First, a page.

And in Daring, she has written the story of her life and challenges.  The ups and downs, the struggles of a single mother to work while caring for her beloved daughter, a tempestuous affair that eventually became  a devoted marriage–she has lived a remarkable life, and she writes really, really well. 

Joanna here: 

I'm reading just about nothing since I'm absorbed by the Work in Progress. But I've indulged myself in Wenches burrowes
Grace Burrowes' The Traitor.  It's one of those 'Come for the Romance, Stay for the Sharp Character Analysis' books.

The hero, Sebastian, is half French, half English when France and England are locked in war. The book explores hard choices a man makes and how he lives with them.

Wench anne perryNext up, I go to a favorite author of mine, Anne Perry, and Callander Square — a Victorian-set mystery. Well-born Charlotte and her Police Inspector husband set about solving crime among the stuffy rich. I haven't read this series in order myself, but you might want to start with the first in the series, The Cater Street Hangman.


I too have been reading mysteries, including Alan Bradley's latest in the Flavia De Chimneysweepers bradley Luce series, As Chimney Sweepers Come to Dust. Once again the intrepid, clever Flavia ferrets out secrets in a witty and brilliant way with a touch of vulnerability and sensitivity quite natural to an 11-yr-old, even if her chemistry genius is off the charts. This time, Flavia is packed off to a girls' school in Canada to face a whole new location and complete strangers, and though I thought that leaving her home of Buckshaw in the English countryside would eliminate a crucial setting character in the series, Bradley does a fantastic job of creating a new environment and drawing his reader in. Flavia is one of my favorite sleuths, a blend of whimsy and genius, Pippi and Sherlock. And Bradley's books are an exception for me–I always listen to them in audio. Jayne Entwistle's narration is flawless, whimsical, clear as a bell, and she creates the perfect evocation of Bradley's books. I highly recommend both the written and the audio — do check out Flavia!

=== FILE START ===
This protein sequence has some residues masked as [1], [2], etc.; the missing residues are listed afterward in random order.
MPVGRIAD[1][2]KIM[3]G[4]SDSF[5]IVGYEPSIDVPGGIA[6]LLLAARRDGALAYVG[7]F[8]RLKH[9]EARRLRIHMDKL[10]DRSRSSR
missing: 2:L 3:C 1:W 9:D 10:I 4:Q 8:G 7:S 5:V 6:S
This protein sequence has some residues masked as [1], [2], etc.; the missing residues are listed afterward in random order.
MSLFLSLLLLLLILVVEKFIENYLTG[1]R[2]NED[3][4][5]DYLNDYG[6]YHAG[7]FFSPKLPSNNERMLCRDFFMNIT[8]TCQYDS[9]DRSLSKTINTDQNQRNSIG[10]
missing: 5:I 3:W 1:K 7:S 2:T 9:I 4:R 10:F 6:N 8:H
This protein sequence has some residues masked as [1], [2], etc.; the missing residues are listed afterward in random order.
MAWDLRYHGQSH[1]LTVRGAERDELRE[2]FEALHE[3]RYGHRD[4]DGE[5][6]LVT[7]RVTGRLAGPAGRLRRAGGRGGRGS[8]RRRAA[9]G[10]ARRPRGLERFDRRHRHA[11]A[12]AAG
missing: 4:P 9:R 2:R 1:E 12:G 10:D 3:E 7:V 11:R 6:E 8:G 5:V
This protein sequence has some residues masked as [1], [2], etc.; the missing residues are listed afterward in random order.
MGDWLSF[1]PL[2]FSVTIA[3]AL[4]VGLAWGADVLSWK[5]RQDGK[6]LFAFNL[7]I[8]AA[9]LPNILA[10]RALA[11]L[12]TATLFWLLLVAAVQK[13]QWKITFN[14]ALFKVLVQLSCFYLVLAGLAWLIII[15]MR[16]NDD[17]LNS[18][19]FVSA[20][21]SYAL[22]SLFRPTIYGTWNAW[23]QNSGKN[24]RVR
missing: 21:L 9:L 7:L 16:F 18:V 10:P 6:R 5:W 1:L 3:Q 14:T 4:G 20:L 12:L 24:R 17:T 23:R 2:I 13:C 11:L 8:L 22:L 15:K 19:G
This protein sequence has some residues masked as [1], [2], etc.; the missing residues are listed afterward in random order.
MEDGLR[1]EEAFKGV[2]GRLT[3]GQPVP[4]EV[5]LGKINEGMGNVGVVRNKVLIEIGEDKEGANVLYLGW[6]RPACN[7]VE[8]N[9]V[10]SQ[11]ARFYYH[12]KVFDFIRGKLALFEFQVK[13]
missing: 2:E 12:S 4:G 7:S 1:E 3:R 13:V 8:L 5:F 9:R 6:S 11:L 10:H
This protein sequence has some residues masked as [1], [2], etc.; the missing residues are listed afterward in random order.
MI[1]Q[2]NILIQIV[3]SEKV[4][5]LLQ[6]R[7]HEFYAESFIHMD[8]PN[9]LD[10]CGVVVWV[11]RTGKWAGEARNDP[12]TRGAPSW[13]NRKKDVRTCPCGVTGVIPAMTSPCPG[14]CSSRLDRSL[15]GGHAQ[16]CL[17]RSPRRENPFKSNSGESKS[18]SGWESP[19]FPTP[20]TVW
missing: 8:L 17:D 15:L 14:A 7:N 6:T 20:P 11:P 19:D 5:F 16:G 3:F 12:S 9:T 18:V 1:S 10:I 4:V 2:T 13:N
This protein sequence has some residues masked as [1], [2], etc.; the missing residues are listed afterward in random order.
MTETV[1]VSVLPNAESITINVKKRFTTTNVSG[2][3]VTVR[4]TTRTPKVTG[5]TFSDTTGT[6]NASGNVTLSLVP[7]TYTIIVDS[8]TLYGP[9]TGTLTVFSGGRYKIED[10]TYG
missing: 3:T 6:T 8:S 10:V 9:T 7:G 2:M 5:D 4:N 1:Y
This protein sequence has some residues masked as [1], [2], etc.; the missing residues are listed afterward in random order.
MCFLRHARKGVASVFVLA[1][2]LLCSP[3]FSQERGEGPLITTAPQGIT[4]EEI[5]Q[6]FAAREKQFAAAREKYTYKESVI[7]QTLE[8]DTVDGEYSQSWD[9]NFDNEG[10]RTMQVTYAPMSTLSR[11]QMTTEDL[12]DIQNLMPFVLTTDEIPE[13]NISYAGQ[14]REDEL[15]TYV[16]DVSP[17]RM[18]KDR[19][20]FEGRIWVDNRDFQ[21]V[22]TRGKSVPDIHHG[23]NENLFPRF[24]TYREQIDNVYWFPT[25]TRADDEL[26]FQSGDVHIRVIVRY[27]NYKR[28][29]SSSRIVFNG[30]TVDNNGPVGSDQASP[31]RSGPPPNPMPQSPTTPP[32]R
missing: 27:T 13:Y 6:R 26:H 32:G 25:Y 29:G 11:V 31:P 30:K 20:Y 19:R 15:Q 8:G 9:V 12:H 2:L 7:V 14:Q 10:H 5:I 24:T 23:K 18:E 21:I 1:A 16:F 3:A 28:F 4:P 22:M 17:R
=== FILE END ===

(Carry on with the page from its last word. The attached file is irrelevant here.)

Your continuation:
ThemoorI've also returned to the Laurie R. King series of Mary Russell and Sherlock Holmes. In The Moor (and yes, I have a long way to go to catch up to King's newer Russell novels!), Russell and her husband, Holmes, are in misty, ominous Dartmoor investigating a death with some very creepy circumstances, a riveting return and intriguing take on The Hound of the Baskervilles. The Russell-Holmes books are so smart and beautifully written that I keep coming back. I should add that I've never been much of a series reader, more of a series grazer in every genre, but these two mystery series–King's Russell and Bradley's Flavia–totally capture my attention!     

 Anne here:

A friend recently gave me Winter Solstice by Rosamunde Pilcher, who is her favourite author, and I Solsticehave to say I’ve loved it. I haven’t quite finished Winter Solstice, but I’ve already bought Pilcher’s The Shell Seekers, Going Home and September. For some, the books might be a little slow-paced and perhaps even old-fashioned, but I’m really enjoying the slow reveals, the wonderfully detailed settings and her well rounded and appealing characters. I can’t put it down. And by the way, Winter Solstice seems to be very cheap on kindle at the moment.